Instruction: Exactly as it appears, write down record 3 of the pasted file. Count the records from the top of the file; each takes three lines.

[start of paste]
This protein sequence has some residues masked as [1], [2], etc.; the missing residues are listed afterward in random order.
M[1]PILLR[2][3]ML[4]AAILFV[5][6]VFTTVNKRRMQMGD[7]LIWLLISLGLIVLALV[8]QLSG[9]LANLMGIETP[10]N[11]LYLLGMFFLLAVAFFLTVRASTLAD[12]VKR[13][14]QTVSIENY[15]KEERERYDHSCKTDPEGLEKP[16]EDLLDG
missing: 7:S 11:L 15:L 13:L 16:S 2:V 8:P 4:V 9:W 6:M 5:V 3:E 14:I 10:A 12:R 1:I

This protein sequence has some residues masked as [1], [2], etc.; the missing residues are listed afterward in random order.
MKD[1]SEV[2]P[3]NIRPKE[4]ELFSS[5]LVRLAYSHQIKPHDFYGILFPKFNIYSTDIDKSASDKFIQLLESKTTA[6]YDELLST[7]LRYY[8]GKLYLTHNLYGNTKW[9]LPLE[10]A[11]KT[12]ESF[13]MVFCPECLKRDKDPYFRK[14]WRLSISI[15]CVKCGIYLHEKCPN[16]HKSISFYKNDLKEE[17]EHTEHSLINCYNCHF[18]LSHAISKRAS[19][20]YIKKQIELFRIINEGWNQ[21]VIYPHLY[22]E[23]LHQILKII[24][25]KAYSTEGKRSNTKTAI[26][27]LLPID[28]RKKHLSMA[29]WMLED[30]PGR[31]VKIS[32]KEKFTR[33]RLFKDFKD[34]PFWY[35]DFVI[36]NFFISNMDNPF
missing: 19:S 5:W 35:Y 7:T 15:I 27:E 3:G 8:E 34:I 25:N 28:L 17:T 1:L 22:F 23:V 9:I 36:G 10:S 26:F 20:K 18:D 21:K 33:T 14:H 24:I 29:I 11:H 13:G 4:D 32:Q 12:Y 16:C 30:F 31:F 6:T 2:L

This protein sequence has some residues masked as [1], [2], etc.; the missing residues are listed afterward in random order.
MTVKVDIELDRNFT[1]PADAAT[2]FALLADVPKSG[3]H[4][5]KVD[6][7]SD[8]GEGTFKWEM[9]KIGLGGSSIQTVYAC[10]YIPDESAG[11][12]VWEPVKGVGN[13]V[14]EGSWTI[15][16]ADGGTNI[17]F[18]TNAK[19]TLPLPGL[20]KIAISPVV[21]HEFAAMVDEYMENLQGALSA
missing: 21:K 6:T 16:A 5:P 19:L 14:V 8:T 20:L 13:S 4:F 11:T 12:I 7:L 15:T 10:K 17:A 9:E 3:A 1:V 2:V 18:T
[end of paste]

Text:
This protein sequence has some residues masked as [1], [2], etc.; the missing residues are listed afterward in random order.
MTVKVDIELDRNFT[1]PADAAT[2]FALLADVPKSG[3]H[4][5]KVD[6][7]SD[8]GEGTFKWEM[9]KIGLGGSSIQTVYAC[10]YIPDESAG[11][12]VWEPVKGVGN[13]V[14]EGSWTI[15][16]ADGGTNI[17]F[18]TNAK[19]TLPLPGL[20]KIAISPVV[21]HEFAAMVDEYMENLQGALSA
missing: 21:K 6:T 16:A 5:P 19:L 14:V 8:T 20:L 13:S 4:F 11:T 12:I 7:L 15:T 10:K 17:A 9:E 3:A 1:V 2:V 18:T